the 's/ +$//' is it a regex ?

shouln't it be '\s then ?

any_non_whitespace_character, the end of the sting is at least once // ( the space ?)



.. i do not get what rename should rename to * ?

Quote:
As you want to do this recursively, try something like
Code:
find topdir -depth -type d | rename 's/ +//'
(I haven't tried this; might have typos.) I use the -depth option so subdriectories get renamed before parents; otherwise they might not get found any more. You might add a find predicate like "-name '* '" to limit find's output to directories that "rename" will actually rename.
ok, i will read some find man.

Quote:
BTW, I find any spaces in filenames very inconvenient. I'd change your example to "2-Raum-Wohnung". E.g., rename 'y/ /-/'.
.. this is also not doing anything ... i got something terrible wrong i think ....


Quote:
P.S., My /usr/bin/rename (on Ubuntu) is a Perl script developed by Robin Barker from Larry Wall's original. There are other "rename"s around, so please check first!
[/QUOTE]

ahh ... ok .. now i read it `... but also on my ubuntu the command's "hang" .. the other machine (where these directories are..) is a suse9.3 linux

i'll try to find this renamer an check back ...


thanks
 
Old 02-28-2008, 10:37 PM   #4
Quigi
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Post

To remove trailing spaces, I suggested
Code:
rename -v 's/ +$//' *
Quote:
Originally Posted by womd View Post
yes, but i could not get it to work...

the man-pages i got do not show a -v switch .. what does it do ?
It turns on verbose mode. You probably have a different rename. You could read the man page on your Ubuntu system, and copy the executable (a perl script, should be portable) from there to your Suse box, e.g., to ~/perl-rename.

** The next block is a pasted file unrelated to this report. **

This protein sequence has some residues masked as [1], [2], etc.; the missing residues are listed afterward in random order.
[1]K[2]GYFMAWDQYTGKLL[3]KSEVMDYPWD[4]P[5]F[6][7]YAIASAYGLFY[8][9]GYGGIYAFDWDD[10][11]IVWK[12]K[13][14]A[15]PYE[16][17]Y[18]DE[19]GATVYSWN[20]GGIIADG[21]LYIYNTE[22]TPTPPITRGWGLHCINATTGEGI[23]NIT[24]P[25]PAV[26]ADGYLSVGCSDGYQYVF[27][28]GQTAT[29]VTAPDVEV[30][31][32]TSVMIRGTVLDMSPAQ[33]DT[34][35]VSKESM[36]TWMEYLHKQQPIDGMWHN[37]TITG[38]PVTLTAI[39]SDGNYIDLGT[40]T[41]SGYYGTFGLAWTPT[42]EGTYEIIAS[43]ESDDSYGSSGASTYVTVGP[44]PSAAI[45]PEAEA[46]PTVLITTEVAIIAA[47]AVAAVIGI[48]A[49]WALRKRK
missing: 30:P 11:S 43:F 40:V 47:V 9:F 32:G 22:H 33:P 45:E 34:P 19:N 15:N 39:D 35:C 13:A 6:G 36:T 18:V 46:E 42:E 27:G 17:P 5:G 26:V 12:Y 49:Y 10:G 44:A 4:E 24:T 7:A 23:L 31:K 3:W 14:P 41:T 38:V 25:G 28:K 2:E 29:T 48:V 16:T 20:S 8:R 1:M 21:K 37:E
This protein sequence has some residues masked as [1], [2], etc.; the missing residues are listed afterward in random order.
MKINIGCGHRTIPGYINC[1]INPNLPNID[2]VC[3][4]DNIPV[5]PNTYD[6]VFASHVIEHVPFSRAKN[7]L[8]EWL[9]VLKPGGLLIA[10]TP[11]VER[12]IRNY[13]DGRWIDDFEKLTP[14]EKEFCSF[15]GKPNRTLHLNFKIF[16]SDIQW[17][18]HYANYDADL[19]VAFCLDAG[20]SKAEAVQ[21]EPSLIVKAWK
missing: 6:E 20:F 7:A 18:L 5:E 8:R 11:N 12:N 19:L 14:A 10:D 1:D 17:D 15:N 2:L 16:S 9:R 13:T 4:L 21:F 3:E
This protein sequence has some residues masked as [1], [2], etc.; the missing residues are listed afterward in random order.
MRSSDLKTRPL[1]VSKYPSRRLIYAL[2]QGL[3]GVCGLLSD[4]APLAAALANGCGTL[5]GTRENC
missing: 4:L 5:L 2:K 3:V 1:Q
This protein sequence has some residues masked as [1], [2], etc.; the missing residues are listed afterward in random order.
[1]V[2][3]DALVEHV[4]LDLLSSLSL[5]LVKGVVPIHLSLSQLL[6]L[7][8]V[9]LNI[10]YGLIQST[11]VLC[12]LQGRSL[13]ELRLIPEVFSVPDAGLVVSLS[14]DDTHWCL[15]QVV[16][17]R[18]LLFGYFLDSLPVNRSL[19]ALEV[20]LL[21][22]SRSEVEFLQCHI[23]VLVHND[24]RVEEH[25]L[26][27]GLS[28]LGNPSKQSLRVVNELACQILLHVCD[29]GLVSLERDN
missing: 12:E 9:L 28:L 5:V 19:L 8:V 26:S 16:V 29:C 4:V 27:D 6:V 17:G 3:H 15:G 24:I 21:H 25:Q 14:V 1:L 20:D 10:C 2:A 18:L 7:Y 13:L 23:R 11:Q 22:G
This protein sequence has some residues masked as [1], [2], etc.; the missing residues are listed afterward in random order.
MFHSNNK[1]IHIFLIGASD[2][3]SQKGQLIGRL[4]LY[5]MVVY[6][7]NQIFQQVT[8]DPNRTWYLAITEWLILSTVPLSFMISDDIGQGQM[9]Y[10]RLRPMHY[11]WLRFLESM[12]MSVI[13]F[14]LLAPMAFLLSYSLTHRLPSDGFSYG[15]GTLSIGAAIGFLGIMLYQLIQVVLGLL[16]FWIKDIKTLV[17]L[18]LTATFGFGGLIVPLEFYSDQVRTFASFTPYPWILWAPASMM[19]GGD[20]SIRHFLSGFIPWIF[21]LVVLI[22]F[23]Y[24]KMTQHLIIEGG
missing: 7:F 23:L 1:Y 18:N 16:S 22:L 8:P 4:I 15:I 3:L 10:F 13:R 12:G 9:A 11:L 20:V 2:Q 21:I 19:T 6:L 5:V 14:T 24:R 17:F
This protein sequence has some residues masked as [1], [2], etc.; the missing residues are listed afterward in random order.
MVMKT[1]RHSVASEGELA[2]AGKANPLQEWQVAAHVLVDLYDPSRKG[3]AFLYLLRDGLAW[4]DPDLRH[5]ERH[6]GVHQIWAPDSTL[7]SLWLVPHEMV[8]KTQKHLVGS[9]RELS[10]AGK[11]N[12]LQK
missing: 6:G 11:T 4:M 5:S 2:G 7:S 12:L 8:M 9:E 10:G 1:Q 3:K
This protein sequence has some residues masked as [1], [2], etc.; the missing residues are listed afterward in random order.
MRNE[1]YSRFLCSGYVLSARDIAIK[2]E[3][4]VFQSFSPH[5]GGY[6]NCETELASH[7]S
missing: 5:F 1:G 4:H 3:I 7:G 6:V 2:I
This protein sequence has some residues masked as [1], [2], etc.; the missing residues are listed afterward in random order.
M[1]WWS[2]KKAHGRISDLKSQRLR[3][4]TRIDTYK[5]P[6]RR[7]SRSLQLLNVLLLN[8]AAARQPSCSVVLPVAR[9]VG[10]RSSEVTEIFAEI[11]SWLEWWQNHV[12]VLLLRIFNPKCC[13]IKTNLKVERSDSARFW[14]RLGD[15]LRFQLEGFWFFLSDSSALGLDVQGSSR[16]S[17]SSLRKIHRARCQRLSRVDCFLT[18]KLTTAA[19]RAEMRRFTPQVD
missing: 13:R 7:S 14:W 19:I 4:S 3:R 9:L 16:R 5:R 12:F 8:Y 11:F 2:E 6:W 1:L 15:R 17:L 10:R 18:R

Quote:
the 's/ +$//' is it a regex ?
It's a Perl statement -- s substitutes regexps. The regex is " +$", and matches 1 or more spaces at the end of the line. The command "s" replaces any match in one of the filenames by the empty string. "/" is the usual delimiter, but I could just as well write "s= +%==".
Quote:
shouln't it be '\s then ?
No.
Quote:
.. i do not get what rename should rename to * ?
The shell expands * to all files (including directories) in the current directory that don't start with "."; this happens before rename gets the argument list. Then "rename" runs the Perl statement on each of these file/directory names, and renames the corresponding file accordingly.
Quote:
ok, i will read some find man.
...
i'll try to find this renamer an check back
What the heck, I'll paste the whole utility (including documentation) below. Save, chmod +x, and you should be set.

/Quigi


Code:
#!/usr/bin/perl -w
#
#  This script was developed by Robin Barker (Robin.Barker@npl.co.uk),
#  from Larry Wall's original script eg/rename from the perl source.
#
#  This script is free software; you can redistribute it and/or modify it
#  under the same terms as Perl itself.
#
# Larry(?)'s RCS header:
#  RCSfile: rename,v   Revision: 4.1   Date: 92/08/07 17:20:30